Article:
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    As ‘The Last Dance’ Ends, ‘Blackballed’ Signals The NBA’s Evolution As A Cultural Force

    ESPN’s “The Last Dance” played its final notes May 17, having offered a lush look at basketball during the 1990s, while renewing appreciation for Michael Jordan and those great Chicago Bulls teams. A new documentary about the controversy over former Clippers owner Donald Sterling, “Blackballed,” underscores the work the NBA still had to do on race, and the principled activism of its players.

    Jordan, famously, gave a wide berth to politics, as he steadfastly focused on his devotion to the game. As USC professor and author Todd Boyd observes regarding Jordan’s career in “Blackballed,” “He chooses neutrality in the interest of advancing his brand.”

    Stars like Jordan, Magic Johnson and Larry Bird marked the NBA’s ascent as a marketing and commercial dynamo. But “Blackballed” highlights a moment when the league — as an organization timid on issues of race and social justice — took a stand.

    Premiering on Quibi, “Blackballed” documents racist comments by Sterling that were recorded and leaked, and the way those remarks echoed through the league.

    Sterling had a long history of questionable behavior before the story exploded during the 2014 NBA Playoffs, as his franchise — long a laughingstock — mounted a potential championship run. Former general manager Elgin Baylor had accused Sterling of a “plantation mentality” in a lawsuit, and there had been allegations that he discriminated against African Americans at his rental properties.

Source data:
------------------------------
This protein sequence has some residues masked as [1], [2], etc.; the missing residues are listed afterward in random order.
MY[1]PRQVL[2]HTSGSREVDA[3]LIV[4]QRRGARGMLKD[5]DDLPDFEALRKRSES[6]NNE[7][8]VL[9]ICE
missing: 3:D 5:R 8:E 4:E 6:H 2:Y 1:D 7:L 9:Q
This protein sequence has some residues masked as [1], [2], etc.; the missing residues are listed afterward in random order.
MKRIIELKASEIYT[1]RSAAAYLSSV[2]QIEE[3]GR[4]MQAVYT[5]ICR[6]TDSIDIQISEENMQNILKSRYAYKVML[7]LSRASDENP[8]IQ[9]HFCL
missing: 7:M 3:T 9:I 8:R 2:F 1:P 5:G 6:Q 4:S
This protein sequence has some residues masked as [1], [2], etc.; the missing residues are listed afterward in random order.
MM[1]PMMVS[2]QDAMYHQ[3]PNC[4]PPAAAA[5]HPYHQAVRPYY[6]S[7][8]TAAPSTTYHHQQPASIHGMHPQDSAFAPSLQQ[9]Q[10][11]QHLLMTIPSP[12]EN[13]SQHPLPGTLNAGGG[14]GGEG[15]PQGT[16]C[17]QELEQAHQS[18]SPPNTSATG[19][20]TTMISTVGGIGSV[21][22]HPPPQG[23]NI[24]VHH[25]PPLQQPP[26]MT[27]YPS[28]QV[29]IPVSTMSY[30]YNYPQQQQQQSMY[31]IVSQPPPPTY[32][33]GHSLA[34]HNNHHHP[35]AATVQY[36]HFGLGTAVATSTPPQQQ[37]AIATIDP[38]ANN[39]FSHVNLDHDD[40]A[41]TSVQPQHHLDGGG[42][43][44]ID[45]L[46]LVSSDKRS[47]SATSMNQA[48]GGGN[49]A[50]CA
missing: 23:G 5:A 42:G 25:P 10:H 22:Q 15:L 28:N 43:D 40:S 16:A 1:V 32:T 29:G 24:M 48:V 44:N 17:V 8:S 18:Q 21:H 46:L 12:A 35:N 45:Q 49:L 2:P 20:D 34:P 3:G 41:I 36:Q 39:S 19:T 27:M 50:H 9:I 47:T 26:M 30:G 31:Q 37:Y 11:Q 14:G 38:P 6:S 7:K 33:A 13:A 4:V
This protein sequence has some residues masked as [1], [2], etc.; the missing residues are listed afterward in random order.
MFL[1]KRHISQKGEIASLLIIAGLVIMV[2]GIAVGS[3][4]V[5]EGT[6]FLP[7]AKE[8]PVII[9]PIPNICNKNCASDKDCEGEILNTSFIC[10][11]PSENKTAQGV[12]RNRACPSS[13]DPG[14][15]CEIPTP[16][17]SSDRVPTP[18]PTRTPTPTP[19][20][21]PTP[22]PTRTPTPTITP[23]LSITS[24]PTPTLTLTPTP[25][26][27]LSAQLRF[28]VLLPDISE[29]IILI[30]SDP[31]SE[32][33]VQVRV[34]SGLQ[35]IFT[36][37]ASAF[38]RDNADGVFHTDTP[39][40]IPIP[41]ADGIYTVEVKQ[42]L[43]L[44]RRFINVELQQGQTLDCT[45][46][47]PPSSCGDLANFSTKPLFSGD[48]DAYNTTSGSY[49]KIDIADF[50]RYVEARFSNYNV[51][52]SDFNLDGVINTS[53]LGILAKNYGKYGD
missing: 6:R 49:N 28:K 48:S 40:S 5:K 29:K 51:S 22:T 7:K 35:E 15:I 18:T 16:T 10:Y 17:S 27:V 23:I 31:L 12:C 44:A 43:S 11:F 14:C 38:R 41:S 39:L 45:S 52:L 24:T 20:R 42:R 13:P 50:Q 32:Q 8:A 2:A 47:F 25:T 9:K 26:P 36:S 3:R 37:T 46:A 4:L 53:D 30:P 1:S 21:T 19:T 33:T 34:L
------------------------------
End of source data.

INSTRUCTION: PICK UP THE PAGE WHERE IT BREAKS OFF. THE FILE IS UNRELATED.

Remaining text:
Even that, however, didn’t prepare Clippers coach Doc Rivers and his team for Sterling’s recorded comments, throwing a spotlight on how they would respond. The team’s public display was accompanied by criticism from other NBA stars, including LeBron James. (James later offered his own docu-series about the history of athletes’ activism, “Shut Up and Dribble.”)

    Several team members recall how the situation unfolded, among them Rivers and players Chris Paul, DeAndre Jordan and JJ Redick. Director Michael Jacobs also incorporates footage of Sterling showing off players like possessions at elaborate parties, recounting stories of the owner bringing guests into the locker room to look them over.

    The film captures the challenge that the controversy posed for new NBA commissioner Adam Silver, after predecessor David Stern had carefully endeavored to market a product featuring predominately black talent to a majority white audience.

    Silver — who works for the owners — took the unprecedented step of banning Sterling for life, saying in an interview that his guiding light was to “ensure that this institution responded in an appropriate manner.”

    Others interviewed include Los Angeles Mayor Eric Garcetti, who describes a bizarre phone call with Sterling; Disney chairman Bob Iger, who advised Silver to do the right thing; and New York Times critic-at-large Wesley Morris, who notes that while there’s still plenty of racism in America, Sterling had engaged in the kind “we can’t live with.”

    The feature-length documentary doesn’t benefit from being sliced into seven and eight-minute parts, a byproduct of the Quibi model, which isn’t looking especially steady six weeks after its launch.

    Still, “Blackballed” (which begins with three short installments, adding them gradually thereafter) comes at a good time, underscoring the NBA’s symbolic leadership at a moment where documentaries are helping fill the void in terms of sports-related content.

    With the league sidelined, “The Last Dance” has offered a welcome source of nostalgia for basketball’s past. “Blackballed” is a reminder that the current generation of stars are no slouches, on or off the court.

    “Blackballed” premiered May 17 on Quibi.

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